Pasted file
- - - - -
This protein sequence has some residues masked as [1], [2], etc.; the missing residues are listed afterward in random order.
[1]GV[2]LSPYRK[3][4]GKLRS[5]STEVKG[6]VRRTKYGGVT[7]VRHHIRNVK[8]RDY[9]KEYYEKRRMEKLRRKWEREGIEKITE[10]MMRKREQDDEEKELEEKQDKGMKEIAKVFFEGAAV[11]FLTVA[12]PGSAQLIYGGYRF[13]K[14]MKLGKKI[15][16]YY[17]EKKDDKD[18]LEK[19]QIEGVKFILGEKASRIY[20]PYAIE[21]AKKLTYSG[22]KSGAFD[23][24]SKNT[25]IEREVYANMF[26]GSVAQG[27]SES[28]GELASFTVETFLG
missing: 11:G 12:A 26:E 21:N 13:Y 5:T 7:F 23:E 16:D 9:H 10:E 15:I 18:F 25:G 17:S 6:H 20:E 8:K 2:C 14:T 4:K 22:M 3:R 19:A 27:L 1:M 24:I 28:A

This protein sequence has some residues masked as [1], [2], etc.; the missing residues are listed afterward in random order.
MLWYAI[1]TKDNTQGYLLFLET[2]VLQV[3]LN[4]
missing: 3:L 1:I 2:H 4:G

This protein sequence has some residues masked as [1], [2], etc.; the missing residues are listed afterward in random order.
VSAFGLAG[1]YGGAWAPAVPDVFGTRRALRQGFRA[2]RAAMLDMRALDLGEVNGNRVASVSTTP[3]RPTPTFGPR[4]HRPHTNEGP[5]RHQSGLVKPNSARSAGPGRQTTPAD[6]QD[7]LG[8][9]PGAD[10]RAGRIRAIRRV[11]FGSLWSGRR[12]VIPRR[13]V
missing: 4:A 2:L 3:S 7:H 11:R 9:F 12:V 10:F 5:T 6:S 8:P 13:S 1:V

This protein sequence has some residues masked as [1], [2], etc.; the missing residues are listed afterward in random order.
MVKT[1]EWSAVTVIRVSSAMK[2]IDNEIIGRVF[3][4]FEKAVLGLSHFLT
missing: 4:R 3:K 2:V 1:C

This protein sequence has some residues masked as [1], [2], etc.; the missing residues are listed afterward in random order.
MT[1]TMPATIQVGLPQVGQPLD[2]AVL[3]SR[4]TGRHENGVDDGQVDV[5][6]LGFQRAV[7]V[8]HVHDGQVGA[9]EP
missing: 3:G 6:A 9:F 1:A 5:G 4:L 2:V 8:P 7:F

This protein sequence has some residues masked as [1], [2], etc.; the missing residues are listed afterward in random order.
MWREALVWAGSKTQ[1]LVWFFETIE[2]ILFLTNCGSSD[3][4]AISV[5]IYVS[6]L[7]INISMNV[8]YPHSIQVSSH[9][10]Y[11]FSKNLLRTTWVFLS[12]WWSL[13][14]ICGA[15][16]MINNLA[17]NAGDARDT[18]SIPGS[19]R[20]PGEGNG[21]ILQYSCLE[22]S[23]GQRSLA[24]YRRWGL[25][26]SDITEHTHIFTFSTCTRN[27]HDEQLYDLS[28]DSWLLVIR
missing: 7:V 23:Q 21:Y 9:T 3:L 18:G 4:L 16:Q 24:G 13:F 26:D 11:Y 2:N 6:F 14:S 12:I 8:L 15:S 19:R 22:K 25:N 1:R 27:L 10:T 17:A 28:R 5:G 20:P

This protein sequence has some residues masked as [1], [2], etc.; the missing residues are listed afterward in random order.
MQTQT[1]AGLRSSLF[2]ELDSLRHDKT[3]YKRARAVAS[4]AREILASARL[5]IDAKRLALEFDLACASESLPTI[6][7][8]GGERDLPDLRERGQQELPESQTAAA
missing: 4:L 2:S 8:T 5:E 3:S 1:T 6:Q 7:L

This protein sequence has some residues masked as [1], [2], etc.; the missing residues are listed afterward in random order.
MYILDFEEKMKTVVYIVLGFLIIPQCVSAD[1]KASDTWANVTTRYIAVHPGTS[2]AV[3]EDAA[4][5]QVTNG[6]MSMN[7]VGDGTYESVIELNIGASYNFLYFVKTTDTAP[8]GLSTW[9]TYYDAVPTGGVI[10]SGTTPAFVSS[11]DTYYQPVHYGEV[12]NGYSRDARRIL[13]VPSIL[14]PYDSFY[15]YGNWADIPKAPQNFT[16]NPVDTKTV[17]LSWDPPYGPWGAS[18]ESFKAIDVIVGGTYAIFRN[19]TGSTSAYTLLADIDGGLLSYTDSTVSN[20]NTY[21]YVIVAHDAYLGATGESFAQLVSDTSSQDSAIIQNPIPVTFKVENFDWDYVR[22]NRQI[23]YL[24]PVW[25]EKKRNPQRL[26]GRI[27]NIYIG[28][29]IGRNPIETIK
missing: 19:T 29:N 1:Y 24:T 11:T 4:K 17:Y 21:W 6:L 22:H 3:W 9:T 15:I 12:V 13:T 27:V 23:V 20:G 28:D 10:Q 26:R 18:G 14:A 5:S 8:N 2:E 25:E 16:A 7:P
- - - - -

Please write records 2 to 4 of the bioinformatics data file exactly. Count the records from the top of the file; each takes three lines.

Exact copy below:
This protein sequence has some residues masked as [1], [2], etc.; the missing residues are listed afterward in random order.
MLWYAI[1]TKDNTQGYLLFLET[2]VLQV[3]LN[4]
missing: 3:L 1:I 2:H 4:G

This protein sequence has some residues masked as [1], [2], etc.; the missing residues are listed afterward in random order.
VSAFGLAG[1]YGGAWAPAVPDVFGTRRALRQGFRA[2]RAAMLDMRALDLGEVNGNRVASVSTTP[3]RPTPTFGPR[4]HRPHTNEGP[5]RHQSGLVKPNSARSAGPGRQTTPAD[6]QD[7]LG[8][9]PGAD[10]RAGRIRAIRRV[11]FGSLWSGRR[12]VIPRR[13]V
missing: 4:A 2:L 3:S 7:H 11:R 9:F 12:V 10:F 5:T 6:S 8:P 13:S 1:V

This protein sequence has some residues masked as [1], [2], etc.; the missing residues are listed afterward in random order.
MVKT[1]EWSAVTVIRVSSAMK[2]IDNEIIGRVF[3][4]FEKAVLGLSHFLT
missing: 4:R 3:K 2:V 1:C